The NOAA Coral Reef Watch bleaching prediction product indicates that the greatest chance of bleaching during the upcoming austral summer will be in the region bounded by Papua New Guinea, the Solomon Islands, and the northern Great Barrier Reef (GBR). Currently, the forecast system suggests that thermal stress with the potential for severe bleaching is a possibility in that region with milder thermal stress in in a band stretching from the Coral Triangle region southeast to Fiji and perhaps French Polynesia. The following figure shows the most recent global 15-week Coral Bleaching Outlook from 25 November 2008.
In a normal year, the model forecasts no potential for bleaching. When sea surface temperatures are forecast to exceed bleaching thresholds over a long enough period to cause bleaching, the outlook maps display the bleaching potential. Actual conditions may vary due to subsequent changes in climatic conditions, extreme localized variability, or weather patterns.
Indo-Pacific Bleaching Outlook:
The area most likely to suffer thermal stress with the potential for severe bleaching during the next 15 weeks is a region spanning Papua New Guinea, the Solomon Islands, and the Far Northern section of the GBR. Less severe thermal stress is expected in a broader region including all of the Cairns section of the GBR. To the west, the model currently predicts a threat of moderate levels of thermal stress from southern Borneo across through Timor-Leste to southern Papua New Guinea and Torres Strait. This level of potential stress then picks up in the central GBR and east extending across Vanuatu and New Caledonia to the east-southeast of Fiji. Some mild stress may be seen around Madagascar. The greatest warming is expected to begin from late January through February.
Caribbean / Americas 2008 Bleaching Season Retrospective:
The 2008 boreal bleaching season has passed its peak and almost all of this year’s anomalous temperatures have disappeared in the southern Caribbean. In its inaugural year the forecast system did well in predicting the general patterns of thermal stress in the Caribbean in 2008. The figures below compare the outlook issued in August with the maximum thermal stress maximum experienced so far in the Caribbean during 2008. The forecast of sudden warming around Baja California was especially successful. The forecast system over-predicted bleaching in outlook updates late in the season and we are working to correct that problem.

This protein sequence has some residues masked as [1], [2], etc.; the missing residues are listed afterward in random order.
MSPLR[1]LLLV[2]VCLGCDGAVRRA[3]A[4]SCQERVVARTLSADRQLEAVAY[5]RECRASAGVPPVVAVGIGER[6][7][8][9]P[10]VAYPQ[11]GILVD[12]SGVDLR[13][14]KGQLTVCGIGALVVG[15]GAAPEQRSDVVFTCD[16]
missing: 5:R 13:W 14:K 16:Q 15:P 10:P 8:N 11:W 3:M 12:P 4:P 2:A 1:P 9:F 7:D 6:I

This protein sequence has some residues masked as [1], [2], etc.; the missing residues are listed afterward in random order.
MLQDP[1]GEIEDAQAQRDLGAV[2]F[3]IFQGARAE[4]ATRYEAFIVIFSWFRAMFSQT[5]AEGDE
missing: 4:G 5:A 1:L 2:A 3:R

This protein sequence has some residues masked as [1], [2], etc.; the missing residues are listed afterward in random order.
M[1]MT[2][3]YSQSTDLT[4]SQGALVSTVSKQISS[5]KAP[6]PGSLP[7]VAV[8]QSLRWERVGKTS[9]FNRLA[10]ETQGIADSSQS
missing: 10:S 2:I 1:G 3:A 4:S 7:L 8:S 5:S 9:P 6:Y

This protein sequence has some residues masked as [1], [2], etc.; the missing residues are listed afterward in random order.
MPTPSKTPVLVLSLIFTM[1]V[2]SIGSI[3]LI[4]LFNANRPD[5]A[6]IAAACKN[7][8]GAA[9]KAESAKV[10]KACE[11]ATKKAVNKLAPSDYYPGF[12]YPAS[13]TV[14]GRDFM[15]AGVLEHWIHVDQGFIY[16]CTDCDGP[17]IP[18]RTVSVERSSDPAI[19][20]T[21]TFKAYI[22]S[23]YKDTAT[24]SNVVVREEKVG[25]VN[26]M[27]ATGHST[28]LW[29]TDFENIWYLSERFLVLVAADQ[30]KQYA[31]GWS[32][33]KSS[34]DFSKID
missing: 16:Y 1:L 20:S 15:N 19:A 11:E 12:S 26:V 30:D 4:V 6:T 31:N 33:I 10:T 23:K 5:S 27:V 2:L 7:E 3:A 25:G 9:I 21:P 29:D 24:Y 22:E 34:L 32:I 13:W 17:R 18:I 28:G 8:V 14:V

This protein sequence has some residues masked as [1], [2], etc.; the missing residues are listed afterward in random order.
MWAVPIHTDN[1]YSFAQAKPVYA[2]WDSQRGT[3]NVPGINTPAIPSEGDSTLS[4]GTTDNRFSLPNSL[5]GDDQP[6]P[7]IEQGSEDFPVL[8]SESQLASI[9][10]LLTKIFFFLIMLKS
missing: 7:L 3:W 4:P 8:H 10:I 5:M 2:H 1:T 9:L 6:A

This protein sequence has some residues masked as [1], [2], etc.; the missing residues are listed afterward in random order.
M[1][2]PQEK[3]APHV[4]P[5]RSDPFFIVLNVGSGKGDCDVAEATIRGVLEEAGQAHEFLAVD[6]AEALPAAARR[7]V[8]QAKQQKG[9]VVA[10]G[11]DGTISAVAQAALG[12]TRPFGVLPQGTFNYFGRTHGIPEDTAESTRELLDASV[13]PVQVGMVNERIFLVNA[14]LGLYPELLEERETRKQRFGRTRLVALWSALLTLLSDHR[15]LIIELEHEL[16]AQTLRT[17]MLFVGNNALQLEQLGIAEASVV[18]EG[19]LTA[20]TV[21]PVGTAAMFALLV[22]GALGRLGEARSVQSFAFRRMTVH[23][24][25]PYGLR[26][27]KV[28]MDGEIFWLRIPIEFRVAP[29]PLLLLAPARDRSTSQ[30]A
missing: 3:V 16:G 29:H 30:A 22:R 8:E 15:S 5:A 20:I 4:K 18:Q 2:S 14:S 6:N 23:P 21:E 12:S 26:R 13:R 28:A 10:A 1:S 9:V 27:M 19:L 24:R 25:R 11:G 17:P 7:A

About the Forecast System:
The forecast system uses NOAA experimental sea surface temperature (SST) forecasts (Linear inverse Modeling) to develop maps of potential coral bleaching severity during the upcoming bleaching season (August to October for the northern hemisphere and January-March for the southern hemisphere). While NOAA’s Coral Reef Watch Program has been using satellite SST data to alert managers and scientists around the world of the risk of coral bleaching, this forecast system now includes longer-range SST forecasts.
The new system was developed by scientists in NOAA’s Coral Reef Watch in Silver Spring, MD and NOAA Earth Science Research Laboratory's Physical Science Division in Boulder, Colo., with funding from the NOAA Climate Program Office’s Sectoral Applications Research Program and NOAA’s Coral Reef Conservation Program.
The outlook is based on a composite of forecasts for all weeks included in the time period indicated in the outlook figure. Because of the nature of the forecast system, events of similar magnitude are often underpredicted at longer forecast lead-times. Their purpose is not to provide exact predictions at any particular reef locations, but to provide general patterns of bleaching potential.
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